Arizona Department of Corrections: Review underway after execution of inmate Joseph Wood; media reports 'reached the premature and erroneous conclusion that this execution was "botched"' - statement via @NBCNews
Arizona Department of Corrections director says protocol was followed in execution of inmate Joseph Wood; will conduct a full review, await autopsy results from Pima County Medical Examiner - statement via @NBCNews
Editor's note: An Associated Press reporter who witnessed Arizona inmate Joseph Wood's execution said he watched Wood gasp and snort for more than an hour and a half before he stopped breathing. The report matches how Wood's lawyers described the execution. - Stephanie
Director of the ACLU's Capital Punishment Project Cassandra Stubbs after Joseph Wood execution: 'It's time for Arizona and the other states still using lethal injection to admit that this experiment with unreliable drugs is a failure. Instead of hiding lethal injection under layers of foolish secrecy, these states need to show us where the drugs are coming from. Until they can give assurances that the drugs will work as intended, they must stop future executions' - statement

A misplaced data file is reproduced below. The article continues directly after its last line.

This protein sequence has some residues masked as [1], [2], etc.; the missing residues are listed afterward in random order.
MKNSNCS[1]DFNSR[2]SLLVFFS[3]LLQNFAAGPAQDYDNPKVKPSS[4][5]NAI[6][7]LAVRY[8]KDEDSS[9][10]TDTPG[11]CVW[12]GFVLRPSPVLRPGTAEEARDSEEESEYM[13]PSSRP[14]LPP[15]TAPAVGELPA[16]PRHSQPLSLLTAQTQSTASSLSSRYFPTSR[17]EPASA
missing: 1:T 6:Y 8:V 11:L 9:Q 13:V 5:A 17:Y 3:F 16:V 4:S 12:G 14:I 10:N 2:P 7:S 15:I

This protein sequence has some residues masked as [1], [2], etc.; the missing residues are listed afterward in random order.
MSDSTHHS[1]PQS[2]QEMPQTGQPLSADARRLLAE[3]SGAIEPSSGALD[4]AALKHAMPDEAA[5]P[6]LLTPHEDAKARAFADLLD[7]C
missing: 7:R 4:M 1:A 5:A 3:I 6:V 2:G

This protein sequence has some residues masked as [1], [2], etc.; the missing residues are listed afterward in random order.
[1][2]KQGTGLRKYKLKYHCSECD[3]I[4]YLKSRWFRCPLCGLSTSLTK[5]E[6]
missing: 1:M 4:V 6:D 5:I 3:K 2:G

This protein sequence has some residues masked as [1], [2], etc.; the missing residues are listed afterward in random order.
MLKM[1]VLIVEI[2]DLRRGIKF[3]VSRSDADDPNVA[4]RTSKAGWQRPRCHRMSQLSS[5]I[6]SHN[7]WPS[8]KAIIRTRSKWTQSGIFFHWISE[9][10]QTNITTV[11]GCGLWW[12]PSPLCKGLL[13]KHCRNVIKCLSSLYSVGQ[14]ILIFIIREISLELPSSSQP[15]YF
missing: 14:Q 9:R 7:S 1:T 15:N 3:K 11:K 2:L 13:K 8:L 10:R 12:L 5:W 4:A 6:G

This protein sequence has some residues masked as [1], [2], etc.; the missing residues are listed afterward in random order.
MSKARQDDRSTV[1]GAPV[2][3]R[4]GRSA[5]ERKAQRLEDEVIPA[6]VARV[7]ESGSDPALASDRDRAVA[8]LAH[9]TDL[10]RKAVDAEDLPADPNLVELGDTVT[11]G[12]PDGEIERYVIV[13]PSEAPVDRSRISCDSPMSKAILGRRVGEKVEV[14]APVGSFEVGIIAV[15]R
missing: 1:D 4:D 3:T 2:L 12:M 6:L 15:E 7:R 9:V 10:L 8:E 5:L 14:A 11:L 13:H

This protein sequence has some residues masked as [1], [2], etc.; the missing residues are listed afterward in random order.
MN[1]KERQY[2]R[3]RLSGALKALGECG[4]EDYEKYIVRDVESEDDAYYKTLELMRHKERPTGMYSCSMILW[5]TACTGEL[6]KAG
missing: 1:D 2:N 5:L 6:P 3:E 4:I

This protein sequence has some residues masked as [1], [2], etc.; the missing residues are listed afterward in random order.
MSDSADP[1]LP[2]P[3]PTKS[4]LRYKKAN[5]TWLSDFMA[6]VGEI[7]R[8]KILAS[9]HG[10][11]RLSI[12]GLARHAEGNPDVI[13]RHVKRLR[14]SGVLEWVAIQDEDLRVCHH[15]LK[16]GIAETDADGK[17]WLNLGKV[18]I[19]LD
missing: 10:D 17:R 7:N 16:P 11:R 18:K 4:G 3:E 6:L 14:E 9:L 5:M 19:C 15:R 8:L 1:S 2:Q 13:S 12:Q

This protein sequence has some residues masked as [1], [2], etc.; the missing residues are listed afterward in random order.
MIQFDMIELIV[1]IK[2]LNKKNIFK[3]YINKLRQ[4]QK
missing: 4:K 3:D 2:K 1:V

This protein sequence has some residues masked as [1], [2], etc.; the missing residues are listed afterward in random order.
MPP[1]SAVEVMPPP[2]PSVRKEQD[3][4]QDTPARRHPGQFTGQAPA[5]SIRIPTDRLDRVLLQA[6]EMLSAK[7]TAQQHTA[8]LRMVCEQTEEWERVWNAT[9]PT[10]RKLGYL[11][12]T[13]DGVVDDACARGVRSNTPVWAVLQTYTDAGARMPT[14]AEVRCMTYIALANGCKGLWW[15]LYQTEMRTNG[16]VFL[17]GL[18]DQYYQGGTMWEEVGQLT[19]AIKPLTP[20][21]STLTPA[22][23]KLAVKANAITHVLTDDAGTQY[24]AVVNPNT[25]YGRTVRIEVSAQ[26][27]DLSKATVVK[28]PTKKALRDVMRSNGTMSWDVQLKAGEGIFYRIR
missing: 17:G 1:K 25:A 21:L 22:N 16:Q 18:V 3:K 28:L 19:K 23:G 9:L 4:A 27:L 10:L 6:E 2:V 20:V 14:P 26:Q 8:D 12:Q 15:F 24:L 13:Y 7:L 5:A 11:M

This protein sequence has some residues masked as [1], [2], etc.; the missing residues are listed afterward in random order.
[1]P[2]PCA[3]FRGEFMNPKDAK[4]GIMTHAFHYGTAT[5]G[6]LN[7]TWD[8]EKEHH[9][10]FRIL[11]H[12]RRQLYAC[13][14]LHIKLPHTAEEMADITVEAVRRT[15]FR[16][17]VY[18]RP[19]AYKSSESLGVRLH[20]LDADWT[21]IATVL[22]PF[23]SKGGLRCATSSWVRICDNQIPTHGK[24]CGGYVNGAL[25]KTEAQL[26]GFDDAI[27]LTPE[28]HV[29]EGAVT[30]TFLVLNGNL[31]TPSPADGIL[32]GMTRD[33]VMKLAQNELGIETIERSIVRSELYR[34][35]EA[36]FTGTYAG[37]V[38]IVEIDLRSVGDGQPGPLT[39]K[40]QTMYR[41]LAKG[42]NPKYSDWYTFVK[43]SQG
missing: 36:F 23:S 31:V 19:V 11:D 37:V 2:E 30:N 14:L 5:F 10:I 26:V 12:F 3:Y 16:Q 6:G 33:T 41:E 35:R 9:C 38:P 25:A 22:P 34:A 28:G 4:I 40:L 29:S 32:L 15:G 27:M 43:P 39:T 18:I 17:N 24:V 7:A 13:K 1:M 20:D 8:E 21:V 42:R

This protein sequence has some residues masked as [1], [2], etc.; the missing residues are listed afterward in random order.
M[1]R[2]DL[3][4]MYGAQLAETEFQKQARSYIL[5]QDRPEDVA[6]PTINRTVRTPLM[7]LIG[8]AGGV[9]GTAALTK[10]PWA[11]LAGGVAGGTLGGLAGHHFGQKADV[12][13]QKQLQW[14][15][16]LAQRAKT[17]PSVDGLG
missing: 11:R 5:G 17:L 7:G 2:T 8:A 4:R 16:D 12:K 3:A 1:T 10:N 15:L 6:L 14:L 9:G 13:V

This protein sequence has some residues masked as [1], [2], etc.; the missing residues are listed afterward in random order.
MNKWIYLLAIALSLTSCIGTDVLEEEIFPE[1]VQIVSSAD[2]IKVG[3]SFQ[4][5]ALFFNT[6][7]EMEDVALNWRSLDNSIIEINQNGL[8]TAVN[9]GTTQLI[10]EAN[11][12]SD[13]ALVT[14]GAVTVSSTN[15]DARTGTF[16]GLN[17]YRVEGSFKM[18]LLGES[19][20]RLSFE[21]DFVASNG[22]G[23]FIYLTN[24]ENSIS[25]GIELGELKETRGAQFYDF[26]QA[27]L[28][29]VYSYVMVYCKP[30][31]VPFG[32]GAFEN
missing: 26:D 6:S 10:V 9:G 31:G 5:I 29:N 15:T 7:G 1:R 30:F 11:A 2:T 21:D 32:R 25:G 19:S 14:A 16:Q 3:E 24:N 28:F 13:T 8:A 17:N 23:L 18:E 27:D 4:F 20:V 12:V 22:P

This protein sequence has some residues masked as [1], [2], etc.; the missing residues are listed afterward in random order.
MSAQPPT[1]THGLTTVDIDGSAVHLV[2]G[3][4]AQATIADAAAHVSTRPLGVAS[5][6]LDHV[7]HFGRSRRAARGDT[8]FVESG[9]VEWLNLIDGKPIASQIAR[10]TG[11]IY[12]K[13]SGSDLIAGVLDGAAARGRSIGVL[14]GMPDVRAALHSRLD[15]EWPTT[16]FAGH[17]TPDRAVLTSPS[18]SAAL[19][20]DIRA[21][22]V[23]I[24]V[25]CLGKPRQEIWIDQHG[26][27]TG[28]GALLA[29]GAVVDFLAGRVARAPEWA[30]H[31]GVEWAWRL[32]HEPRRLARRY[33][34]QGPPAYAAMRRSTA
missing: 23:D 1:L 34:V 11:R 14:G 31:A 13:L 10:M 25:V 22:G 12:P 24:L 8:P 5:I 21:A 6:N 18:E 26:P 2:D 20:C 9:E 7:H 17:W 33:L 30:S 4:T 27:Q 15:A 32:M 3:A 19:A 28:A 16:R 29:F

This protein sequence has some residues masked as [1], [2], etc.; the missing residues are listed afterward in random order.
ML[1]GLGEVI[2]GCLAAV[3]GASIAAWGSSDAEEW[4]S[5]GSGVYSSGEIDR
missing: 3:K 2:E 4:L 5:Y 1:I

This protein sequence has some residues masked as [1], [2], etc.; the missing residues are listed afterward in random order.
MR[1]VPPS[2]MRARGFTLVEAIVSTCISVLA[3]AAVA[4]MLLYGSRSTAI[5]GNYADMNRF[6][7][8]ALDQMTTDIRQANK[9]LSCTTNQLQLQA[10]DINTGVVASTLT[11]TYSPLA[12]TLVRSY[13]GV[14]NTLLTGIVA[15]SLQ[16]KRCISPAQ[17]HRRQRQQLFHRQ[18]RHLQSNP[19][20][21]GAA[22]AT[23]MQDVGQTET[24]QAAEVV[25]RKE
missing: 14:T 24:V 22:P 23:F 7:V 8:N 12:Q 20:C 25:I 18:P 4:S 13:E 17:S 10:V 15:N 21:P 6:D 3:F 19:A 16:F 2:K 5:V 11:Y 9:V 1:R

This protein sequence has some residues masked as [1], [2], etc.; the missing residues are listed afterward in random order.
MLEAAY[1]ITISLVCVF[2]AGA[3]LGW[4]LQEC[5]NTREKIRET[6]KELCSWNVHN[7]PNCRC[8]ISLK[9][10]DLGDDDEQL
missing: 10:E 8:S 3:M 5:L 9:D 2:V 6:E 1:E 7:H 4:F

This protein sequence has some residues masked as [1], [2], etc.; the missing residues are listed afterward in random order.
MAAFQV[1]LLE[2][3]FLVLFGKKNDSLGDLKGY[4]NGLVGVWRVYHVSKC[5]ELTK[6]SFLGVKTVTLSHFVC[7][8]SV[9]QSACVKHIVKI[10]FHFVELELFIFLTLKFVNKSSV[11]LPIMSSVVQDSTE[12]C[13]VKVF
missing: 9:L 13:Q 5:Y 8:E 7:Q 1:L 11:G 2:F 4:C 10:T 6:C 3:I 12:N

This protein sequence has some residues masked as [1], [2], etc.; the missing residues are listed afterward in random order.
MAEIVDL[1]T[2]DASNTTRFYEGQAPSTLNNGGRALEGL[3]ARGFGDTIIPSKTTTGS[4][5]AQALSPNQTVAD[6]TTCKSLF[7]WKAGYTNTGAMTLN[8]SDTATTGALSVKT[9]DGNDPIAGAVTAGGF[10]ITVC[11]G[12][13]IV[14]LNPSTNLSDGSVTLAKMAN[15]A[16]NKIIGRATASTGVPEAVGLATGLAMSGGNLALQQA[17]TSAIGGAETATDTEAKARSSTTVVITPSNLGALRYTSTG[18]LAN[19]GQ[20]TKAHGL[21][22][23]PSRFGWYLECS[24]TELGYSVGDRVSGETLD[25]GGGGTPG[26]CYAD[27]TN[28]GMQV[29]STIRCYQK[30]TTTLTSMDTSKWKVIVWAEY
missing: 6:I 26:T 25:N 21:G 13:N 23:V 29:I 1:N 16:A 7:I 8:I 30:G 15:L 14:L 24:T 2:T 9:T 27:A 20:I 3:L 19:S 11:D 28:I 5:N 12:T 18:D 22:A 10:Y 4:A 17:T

Several U.S. states have been seeking alternative lethal injection compounds since the European Union barred German and Danish drugmakers from selling sodium thiopental, an anesthetic commonly used in lethal injections, to U.S. prisons in December 2011, says Jennifer Moreno of the Death Penalty Clinic at the University of California School of Law. The lone U.S. supplier, Hospira, stopped making the drug in early 2011.
Pentobarbital, a barbiturate used in euthanizing house pets, is considered a controversial alternative to sodium thiopental because it is little-regulated and, if contaminated, can cause extreme pain. In Missouri, state legislator John Rizzo wants all executions halted until it's determined whether the drugs come from pharmacies not licensed in Missouri.